The process of extracting date palm jaggery is similar to tapping maple syrup, and I often use maple syrup instead. It is not as deeply flavored, but closer than other sweeteners that I have easy access to. The ingredients, despite their simplicity, result in delightful delicacies that are time-consuming but well worth the effort.
Depending on the chef’s enthusiasm and energy, an assortment of these are made for friends and family.
I have fond memories of my grandmother and her sister making these for the family, as I often interrupted their progress by sneaking in and stealing handfuls of sweet, freshly grated coconut or moist and sweet golden jaggery that left my hands sticky and warm.
Pithey traditions in Bengal
The first batch of pithey is usually placed in a container and floated into the river or offered at a temple in an attempt to appease the harvest gods.
In rural Bengal, the farm community begins the day with an homage to the barn and dhenki, or rice storage urn. The women throw a handful of rice over their heads as an offering to the gods, and the urn is welcomed as a symbol of prosperity and hope for a good harvest.
Living with the vagaries or nature, most predominantly the monsoon, this community is respectful about the importance of a good and successful harvest. There are a number of other rituals, such as tying the barn doors with hay and decorating the house. All are practiced in hope of a good harvest.
When I cracked open the coconut this year in my home, the thought of the warm, sweet dumplings it could bring me held the promise of all things good on that frigid day.
It is easy to find frozen grated coconut in the aisles of our local ethnic supermarket. However, if you are looking for something comforting on a chilly winter day, consider picking up a whole coconut and grating it yourself to use in my recipe for Gokul Pithey, adapted from “The Bengali Five Spice Chronicles.”
Gokul Pithey — Bengali Coconut Dumplings in Golden Syrup
Prep time: 20 minutes
Cook time: 40 minutes
Total time: 1 hour
Yield: 12 servings, about 12 dumplings
For the syrup:
1 cup dark maple syrup
1/2 cup water
2 to 3 cardamoms
For the fritters:
1 cup fresh or frozen grated coconut
3/4 cup grated jaggery or raw cane brown sugar
1/4 teaspoon cardamom powder
1 tablespoon ghee (clarified butter)
1 cup all-purpose white flour
1/3 cup rice flour
1/2 cup milk
Oil for frying, such as grape seed or canola oil
1. In a small saucepan, bring the syrup, water and cardamoms to a simmer for 10 minutes until a thick syrup is formed.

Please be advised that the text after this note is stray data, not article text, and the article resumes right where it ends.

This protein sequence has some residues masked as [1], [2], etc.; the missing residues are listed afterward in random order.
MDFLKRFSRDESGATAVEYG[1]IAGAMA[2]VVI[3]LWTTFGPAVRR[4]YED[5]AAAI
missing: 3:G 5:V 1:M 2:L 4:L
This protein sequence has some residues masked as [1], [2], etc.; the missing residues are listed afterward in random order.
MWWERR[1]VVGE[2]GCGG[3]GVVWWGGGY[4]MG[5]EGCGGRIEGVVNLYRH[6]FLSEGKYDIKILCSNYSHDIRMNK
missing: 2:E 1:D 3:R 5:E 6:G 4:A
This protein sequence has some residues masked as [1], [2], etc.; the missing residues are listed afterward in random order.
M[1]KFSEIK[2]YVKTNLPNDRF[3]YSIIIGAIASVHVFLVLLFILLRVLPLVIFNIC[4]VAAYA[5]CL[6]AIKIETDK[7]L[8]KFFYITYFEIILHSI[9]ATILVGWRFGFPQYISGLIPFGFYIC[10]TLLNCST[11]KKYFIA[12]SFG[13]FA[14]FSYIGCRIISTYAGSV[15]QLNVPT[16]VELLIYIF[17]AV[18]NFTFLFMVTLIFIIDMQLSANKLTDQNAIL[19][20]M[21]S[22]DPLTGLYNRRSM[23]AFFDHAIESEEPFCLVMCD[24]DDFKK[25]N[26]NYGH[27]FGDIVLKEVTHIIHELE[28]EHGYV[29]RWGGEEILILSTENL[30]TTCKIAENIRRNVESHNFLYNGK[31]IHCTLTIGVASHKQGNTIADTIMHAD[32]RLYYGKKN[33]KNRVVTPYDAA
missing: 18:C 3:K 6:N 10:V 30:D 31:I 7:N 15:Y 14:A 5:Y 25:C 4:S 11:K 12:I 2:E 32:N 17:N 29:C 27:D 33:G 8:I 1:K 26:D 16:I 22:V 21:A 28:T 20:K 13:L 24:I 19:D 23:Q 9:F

2. While the syrup is cooking, in a separate pan heat the coconut, jaggery, and cardamom powder on low heat, stirring constantly, for about 15 minutes, until a fragrant sticky mixture is formed.
3. Add the ghee and lightly fry the mixture until it turns pale golden. Remove from heat and allow it to cool.
4. Shape into walnut-size balls and flatten them slightly.
5. In a mixing bowl, beat the flours and milk into a thick batter, adding a little water if needed. (The batter should be thick enough to adhere to the coconut balls.)
6. Heat some oil in a wok on medium heat. Dip a coconut ball in the batter and place into the oil, cooking a few at a time.
7. Cook on medium low heat until a golden, crisp coating is formed, turning once.
8. Remove carefully with a slotted spoon and dip into the syrup. Let the balls rest in the syrup for about 2 minutes, then remove and serve hot.
Main photo: Pithey, a sweet dumpling made with rice, coconuts and date palm jaggery, is often served during the celebration of the Indian harvest festival known as Makara Sankranti. Credit: Rinku Bhattacharya
We’ve come a long way since the days when Americans thought Italian cuisine meant spaghetti or ziti in rivers of “marinara” set on red-checkered tablecloths. Even if mistaken notions persist about what genuine Italian cooking really is, we’ve embraced every new pasta that has come our way (think squid-ink fettuccine or agnolotti al plin), and we’ve become more sauce savvy, too. Amatriciana and puttanesca are commonplace in restaurant and home kitchens alike, and “carbonara” is a household word from New York to Nebraska. Arrabbiata, cacio e pepe, aglio e olio — you name it, we love them all.
Nevertheless, the canon of pasta-and-sauce pairings has remained something of a mystery outside the borders of Italy. The immense number of different shapes is daunting to us foreigners; out of sheer exasperation, we find ourselves asking, “Why so many?” There are “priests’ hats,” “wolves’ eyes” and “horses’ teeth,” “church bells,” “little loves” and “kiss catchers.” It is not enough to make pasta bows (farfalle); there must also be little bows (farfallette) and much bigger bows (farfalloni). There are not only small reeds called cannelle, but also very small reeds, large smooth reeds and large grooved reeds. Some shapes have more than one name (penne lisce and mostaccioli, for example, are one and the same).